Initial reports are that the NCAA is going to hammer PSU tomorrow regarding the institutional failure to report and stop Jerry Sandusky's molestation of children. Now, this blog will certainly have more to say when we see the exact nature of the punishment, I just want to remark now on the reports that this decision was reached outside of the standard NCAA process.
I don't actually have a problem with the NCAA not conducting its standard investigation. The Freeh report is comprehensive, and it was commissioned by PSU itself. If PSU's own report contains enough info to act upon, I don't think the NCAA needs to stand on principle in repeating the leg work.
What does bother me is that the decision was reached without a formal hearing.
When the details of the Freeh report came out, I was appalled, as I'm sure most of you were. I had a gut reaction that "something" needed to be done to PSU and its officials. Heads needed to roll, people needed to pay, grab the torch and pitchfork, rabble rabble rabble.
But that's exactly the point of due process. Formal investigations and hearing processes are designed to remove inflamed passions from the process; otherwise you aren't dispensing justice, you are enacting vengeance. It may satisfy our schadenfreude to "hammer" people quickly after some perceived wrong, but it gives in to our baser impulses and thereby weakens the legitimacy our system. A mob with a gavel is still a mob. We tend to get consequences disproportionate to the crime. Even if you are an advocate of an eye for an eye, the animal brain tends to start screaming "An eye? I want the whole !$%@! face!!!"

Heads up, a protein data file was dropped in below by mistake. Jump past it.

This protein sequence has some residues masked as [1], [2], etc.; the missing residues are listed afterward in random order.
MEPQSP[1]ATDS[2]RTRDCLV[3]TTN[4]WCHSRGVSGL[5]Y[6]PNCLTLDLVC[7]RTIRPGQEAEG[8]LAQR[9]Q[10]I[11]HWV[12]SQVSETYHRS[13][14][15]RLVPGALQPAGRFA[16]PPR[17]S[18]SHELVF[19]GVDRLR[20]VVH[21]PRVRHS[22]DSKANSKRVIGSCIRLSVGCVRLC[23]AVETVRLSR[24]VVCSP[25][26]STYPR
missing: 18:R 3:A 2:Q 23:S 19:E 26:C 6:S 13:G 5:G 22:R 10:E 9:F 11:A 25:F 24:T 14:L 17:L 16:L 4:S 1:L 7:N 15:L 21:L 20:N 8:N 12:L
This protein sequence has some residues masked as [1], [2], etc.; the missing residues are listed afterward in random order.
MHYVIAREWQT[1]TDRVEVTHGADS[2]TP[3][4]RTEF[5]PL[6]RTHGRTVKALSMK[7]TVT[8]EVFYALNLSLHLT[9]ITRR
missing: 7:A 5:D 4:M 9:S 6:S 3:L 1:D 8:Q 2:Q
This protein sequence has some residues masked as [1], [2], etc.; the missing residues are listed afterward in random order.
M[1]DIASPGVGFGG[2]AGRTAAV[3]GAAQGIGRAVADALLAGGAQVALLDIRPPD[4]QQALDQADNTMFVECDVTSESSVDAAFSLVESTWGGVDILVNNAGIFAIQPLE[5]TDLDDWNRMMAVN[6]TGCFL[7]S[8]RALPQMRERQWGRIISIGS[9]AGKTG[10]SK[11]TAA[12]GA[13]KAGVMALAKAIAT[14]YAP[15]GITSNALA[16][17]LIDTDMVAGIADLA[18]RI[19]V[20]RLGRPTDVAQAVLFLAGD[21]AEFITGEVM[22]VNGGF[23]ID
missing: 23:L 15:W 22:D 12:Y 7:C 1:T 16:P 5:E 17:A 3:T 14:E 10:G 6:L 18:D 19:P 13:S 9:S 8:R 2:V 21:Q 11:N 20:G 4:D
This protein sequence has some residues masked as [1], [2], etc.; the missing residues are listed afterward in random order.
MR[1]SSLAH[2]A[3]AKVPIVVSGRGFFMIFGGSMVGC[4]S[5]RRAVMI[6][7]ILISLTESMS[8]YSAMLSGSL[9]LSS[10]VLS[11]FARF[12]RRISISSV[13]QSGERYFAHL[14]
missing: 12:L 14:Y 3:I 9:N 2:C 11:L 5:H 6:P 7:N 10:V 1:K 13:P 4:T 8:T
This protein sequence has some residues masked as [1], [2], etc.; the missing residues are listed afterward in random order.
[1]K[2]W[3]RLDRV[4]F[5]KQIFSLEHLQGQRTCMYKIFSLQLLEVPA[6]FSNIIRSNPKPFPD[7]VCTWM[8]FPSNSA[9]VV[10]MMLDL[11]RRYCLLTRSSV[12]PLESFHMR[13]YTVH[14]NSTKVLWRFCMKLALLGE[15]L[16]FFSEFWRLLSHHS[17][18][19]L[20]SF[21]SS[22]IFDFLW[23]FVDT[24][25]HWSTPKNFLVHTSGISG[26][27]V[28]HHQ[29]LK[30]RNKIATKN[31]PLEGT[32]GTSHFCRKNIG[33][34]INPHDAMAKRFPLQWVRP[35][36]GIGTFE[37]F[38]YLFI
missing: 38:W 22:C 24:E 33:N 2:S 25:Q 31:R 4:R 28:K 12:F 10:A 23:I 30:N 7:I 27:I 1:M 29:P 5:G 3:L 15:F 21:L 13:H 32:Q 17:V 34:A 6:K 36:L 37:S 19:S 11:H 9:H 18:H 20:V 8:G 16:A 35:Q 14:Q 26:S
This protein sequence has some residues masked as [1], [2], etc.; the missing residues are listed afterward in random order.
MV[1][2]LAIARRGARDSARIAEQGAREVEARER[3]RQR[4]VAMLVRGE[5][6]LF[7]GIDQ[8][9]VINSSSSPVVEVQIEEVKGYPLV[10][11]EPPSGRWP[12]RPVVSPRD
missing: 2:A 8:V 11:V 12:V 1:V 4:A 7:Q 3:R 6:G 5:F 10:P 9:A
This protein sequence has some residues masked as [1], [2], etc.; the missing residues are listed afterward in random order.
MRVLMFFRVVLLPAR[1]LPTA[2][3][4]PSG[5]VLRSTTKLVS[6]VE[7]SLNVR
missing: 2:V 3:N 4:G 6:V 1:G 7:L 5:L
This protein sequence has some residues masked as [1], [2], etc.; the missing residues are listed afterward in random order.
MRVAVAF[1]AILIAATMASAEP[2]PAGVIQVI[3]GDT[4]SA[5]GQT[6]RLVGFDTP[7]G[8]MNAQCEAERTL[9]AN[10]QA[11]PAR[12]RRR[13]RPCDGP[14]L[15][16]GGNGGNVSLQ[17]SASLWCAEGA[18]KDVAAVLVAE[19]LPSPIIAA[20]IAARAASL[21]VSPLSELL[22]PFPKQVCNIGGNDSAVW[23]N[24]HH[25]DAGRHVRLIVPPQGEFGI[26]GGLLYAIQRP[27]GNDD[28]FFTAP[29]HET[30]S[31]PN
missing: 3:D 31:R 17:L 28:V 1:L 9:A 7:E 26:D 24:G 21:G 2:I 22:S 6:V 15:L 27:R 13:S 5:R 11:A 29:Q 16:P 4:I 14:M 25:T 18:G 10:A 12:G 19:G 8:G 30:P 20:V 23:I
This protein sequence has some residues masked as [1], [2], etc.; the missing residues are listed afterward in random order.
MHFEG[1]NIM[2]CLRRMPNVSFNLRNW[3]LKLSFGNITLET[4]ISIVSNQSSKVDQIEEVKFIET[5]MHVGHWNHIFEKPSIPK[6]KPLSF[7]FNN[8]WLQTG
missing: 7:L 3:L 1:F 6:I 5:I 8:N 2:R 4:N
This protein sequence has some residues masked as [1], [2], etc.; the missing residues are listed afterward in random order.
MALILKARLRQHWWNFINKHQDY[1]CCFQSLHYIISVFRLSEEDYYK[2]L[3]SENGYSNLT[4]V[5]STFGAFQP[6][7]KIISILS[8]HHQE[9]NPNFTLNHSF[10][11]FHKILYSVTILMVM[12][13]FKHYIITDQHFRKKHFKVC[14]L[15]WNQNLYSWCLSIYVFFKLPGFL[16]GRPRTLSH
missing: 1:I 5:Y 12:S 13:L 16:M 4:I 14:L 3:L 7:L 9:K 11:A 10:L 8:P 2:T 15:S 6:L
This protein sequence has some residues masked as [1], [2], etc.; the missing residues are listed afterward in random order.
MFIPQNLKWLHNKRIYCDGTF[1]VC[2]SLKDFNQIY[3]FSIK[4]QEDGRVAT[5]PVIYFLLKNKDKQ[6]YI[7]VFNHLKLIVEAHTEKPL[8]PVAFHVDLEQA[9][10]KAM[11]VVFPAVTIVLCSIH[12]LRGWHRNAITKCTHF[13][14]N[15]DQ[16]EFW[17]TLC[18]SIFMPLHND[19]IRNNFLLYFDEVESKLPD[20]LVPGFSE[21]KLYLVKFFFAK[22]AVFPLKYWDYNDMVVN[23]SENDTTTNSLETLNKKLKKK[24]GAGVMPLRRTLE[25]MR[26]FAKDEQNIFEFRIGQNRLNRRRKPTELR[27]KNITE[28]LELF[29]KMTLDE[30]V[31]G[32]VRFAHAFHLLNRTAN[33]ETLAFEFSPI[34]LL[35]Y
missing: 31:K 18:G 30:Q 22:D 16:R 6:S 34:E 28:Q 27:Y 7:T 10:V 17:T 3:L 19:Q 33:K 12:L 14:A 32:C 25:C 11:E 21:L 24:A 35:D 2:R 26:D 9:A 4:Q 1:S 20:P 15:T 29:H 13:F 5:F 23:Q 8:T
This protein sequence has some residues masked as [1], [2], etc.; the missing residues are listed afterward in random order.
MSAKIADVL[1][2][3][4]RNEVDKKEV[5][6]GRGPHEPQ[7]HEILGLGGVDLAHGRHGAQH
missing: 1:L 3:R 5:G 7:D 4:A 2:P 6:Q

David Jones is reporting that PSU won't be appealling the punishment and thereby this whole thing is probably the result of some deal they struck with the NCAA. If that's true it mollifies my concern to an extent, although PSU is still negotiating from a position of weakness here in the midst of a hue and cry.
Granted, all of this is a bit of navel gazing until the details are released in the morning. We'll have more to say on the role of the NCAA in stepping in here at all. But the degree to which this situation highlights a wild west lynch mob mentality is worth remarking on, because it's hard to imagine a more perfect example of a situation where we feel no sympathy for the accused, and it's precisely those instances where our darker impulses should be restrained.
And if you get the impulse to fire off a comment that this post makes me a supporter of child molestation, thank you for proving my point.